Have you been hearing high praise for the vitamin D content of mushrooms? If you’re on the lookout for vitamin D-rich mushrooms and wondering which ones they are, it may be time to pause for a moment. While mushrooms are certainly nutrient-rich and contain a lot of vitamin D, there’s more to this than meets the eye. Vitamin D sources aren’t all created equal and mushrooms may not be the best way for you to get them. Here’s why.
While the body produces vitamin D after sun exposure, there are some recommended daily allowances for the vitamin set assuming you have minimal sun exposure. This is 15 mcg (600 IU) for adults under 70 and 20 mcg (800 IU) per day for adults aged 70 years and over.1 The updated daily values (DV) for food labeling has been set at 20 mcg by the United States Food and Drug Administration.2
But before diving into whether or not mushrooms are the ideal way
Vitamin D3 Is More Potent Than Vitamin D2
There is more than one kind of vitamin D and they are not all created equal. Animal food sources contain vitamin D3 or cholecalciferol, which is also the
Mushrooms Contain Vitamin D2 But No Vitamin D3
Now back to the mushrooms! There’s been news of how great mushrooms are as a source of vitamin D. Some mushrooms growers claim to enhance the levels of the vitamin in the fungi by exposing them to ultraviolet light. However, if you take a closer look at the nutrient numbers, it tells a different story.
As it turns out,
Regular Mushrooms Meet 2% to 17% DV
Here’s a look at the numbers for regular mushrooms.
- One cup of raw chanterelle mushrooms has 2.9 mcg of vitamin D2, which is about 14.5% DV. Unfortunately, it contains no vitamin D3 at all.5
- Like chanterelles, morel mushrooms also contain just vitamin D2 and no vitamin D3. You can expect to get about 3.4 mcg to a cup of raw mushrooms, which is 17% DV.6
- One cup of stir-fried shiitake mushrooms gives you a tiny 0.5 mcg of vitamin D2 (2.5% DV) and no vitamin D3.7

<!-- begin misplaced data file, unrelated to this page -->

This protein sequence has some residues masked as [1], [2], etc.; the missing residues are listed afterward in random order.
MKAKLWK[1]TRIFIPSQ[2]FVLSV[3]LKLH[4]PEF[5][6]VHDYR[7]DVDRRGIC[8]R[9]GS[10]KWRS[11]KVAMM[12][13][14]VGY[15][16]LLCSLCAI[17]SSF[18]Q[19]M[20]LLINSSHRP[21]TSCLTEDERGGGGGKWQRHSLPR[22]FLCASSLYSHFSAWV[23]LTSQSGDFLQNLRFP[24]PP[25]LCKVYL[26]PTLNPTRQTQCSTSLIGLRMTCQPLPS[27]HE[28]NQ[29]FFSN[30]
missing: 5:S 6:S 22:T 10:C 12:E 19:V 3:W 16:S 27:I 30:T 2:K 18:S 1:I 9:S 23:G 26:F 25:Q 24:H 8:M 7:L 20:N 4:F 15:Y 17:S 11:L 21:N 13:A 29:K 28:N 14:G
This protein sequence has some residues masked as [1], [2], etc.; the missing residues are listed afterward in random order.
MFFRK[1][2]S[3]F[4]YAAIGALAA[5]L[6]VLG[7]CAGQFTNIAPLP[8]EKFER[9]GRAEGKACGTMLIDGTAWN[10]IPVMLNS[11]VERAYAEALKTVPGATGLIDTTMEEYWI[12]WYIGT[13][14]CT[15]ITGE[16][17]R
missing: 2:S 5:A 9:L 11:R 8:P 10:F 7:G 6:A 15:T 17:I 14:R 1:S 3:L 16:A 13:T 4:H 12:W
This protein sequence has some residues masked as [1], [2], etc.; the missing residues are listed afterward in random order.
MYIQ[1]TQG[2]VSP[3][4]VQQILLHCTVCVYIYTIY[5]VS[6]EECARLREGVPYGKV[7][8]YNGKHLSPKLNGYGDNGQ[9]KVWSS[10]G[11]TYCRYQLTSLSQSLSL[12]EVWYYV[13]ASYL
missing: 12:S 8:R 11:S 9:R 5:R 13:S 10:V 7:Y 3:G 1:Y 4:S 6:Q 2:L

- White mushrooms rack up even fewer points on the vitamin
Exposure To UV Light Increases D2 Levels, But Not Of D3
Exposing the mushrooms to ultraviolet light helps bump up the vitamin D they produce. To illustrate this, just consider one variety of mushrooms that has been grown the normal way and another of the same type but grown with exposure to ultraviolet light.
- A normal cup of whole crimini or brown mushrooms grown the old-fashioned way contains a meager 0.1 mcg of vitamin D (less than 1% DV) in total.9 By contrast, a cup of whole crimini or brown mushrooms exposed to ultraviolet light contains 27.8 mcg of vitamin D which is an impressive 139% DV, but this is all from vitamin D2.10
- A cup of grilled portobello mushrooms also shows such variations in vitamin D levels. A cup of the grilled mushrooms contains 0.4 mcg of vitamin D2 or 2% DV of the nutrient and no vitamin D3.11 Exposing it to UV light while cultivating it can raise the level of vitamin D2 to 15.9 mcg, which is a sizeable 79.5% DV, but it still contains no vitamin D3 at all.12
All in all, while mushrooms can help meet some of your vitamin D requirements, it doesn’t provide the most optimal form of it. Nor will it be absorbed by the body most efficiently.
Get Some Sunshine Or Try Seafood Or Dairy To Boost Intake
If you are a meat eater, supplement your routine with animal-based sources of vitamin D. This
|↑1, ↑3, ↑13, ↑14||Vitamin D. Office of Dietary Supplements.|
|↑2||Labeling Daily Values. National Institutes of Health.|
|↑4||Heaney, Robert P., Robert R. Recker, James Grote, Ronald L. Horst, and Laura AG Armas. “Vitamin D3 is more potent than vitamin D2 in humans.” The Journal of Clinical Endocrinology & Metabolism 96, no. 3 (2011): E447-E452.|
|↑5||Mushrooms, Chanterelle, raw. United States Department of Agriculture, Agricultural Research Service.|
|↑6||Mushrooms, morel, raw. United States Department of Agriculture, Agricultural Research Service.|
|↑7||Mushrooms, shiitake, stir-fried. United States Department of Agriculture, Agricultural Research Service.|
|↑8||Mushrooms, white, stir-fried. United States Department of Agriculture, Agricultural Research Service.|
|↑9||Mushrooms, brown, italian, or crimini, raw. United States Department of Agriculture, Agricultural Research Service.|
|↑11||Mushrooms, portabella, grilled. United States Department of Agriculture, Agricultural Research Service.|
|↑12||Mushrooms, portabella, exposed to ultraviolet light, grilled. United States Department of Agriculture, Agricultural Research Service.|